This is a time of year that is fraught with expectations that just can’t reasonably be fulfilled. Instead of committing to the way you think things should be, stay present and ground and roll with the punches (this is by far my hardest rule to abide by).

9. Love yourself.

Stop looking at your flaws and missteps and appreciate everything that makes you you.

10. “Smile, breathe and go slowly.” -Thich Nhat Hanh, Zen Buddhist monk

Sometimes You Win, Sometimes You Learn

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The past five months have been some of the strangest in my life. When I stop and reflect on them, I see that I was living in a way that I have always admired in other people without even knowing. Because circumstances were beyond my control and the stress could have easily eaten me alive, I had to make a decision to look forward, live with the risks and just handle whatever was coming at me in the moment. At the time, it just felt like survival.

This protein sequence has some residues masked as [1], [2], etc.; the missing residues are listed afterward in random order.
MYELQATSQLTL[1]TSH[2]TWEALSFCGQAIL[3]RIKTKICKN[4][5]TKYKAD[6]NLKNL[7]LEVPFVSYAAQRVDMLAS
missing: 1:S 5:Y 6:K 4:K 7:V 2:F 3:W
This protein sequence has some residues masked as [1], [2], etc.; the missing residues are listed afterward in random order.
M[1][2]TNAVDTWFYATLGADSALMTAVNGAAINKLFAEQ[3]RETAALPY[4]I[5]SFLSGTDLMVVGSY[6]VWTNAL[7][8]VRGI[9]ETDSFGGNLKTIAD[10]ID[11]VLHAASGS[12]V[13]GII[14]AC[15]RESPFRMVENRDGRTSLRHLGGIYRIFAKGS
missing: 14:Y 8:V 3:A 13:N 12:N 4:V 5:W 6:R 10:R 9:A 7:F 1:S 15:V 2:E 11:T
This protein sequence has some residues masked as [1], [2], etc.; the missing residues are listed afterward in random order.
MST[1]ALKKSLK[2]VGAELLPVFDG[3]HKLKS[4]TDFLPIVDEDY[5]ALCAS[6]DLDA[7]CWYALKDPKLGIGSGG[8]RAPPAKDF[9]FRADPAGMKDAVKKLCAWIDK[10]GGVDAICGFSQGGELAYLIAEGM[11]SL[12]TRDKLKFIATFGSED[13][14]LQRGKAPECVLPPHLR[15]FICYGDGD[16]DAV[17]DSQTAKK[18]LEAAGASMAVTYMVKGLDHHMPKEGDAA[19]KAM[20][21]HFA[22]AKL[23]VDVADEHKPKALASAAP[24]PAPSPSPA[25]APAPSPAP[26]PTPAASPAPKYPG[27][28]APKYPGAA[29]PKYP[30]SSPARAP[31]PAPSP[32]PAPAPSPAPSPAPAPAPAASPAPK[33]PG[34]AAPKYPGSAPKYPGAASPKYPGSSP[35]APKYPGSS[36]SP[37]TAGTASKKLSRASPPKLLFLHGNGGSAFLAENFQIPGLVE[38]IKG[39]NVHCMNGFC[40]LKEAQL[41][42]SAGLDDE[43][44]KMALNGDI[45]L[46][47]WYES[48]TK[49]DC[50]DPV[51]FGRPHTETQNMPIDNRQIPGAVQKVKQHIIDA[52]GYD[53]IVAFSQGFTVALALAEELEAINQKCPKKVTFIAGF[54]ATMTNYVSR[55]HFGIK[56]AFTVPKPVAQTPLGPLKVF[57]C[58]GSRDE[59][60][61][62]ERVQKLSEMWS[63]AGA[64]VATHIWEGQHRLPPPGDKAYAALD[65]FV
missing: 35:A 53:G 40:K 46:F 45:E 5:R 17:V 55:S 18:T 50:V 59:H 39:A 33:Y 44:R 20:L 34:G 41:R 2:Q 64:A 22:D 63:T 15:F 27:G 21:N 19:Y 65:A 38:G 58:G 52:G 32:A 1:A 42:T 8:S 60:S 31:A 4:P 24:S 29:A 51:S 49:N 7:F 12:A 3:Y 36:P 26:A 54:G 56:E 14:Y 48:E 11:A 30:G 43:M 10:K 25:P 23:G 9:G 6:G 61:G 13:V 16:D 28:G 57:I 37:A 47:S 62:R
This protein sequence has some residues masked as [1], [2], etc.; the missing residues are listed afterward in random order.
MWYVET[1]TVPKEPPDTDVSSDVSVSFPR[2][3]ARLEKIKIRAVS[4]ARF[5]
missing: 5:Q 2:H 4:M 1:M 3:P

It’s been awhile since I’ve written and of course, the longer you wait to do something, the easier it is to build that something up in your head, until it seems enormous and out of reach, looming above your head. I tend to look at the things I am not accomplishing more closely than the things that I am experiencing at that very moment. When I look back at my notepad, I realize that I have been writing all along these last two months, just not in my usual format. Here are a few sentiments I wrote down that have stayed with me on the journey.

Fear can only hurt us if we let it.

Trust yourself.

Sometimes, the best way to solve a problem is to stop participating in it.

Well, why the hell not?

The best people possess a a feeling for beauty, the courage to take risks, the discipline to tell the truth, the capacity for sacrifice. Ironically, their virtues make them vulnerable, they are often wounded, sometimes destroyed. -Ernest Hemingway

There is no path to happiness; happiness is the path.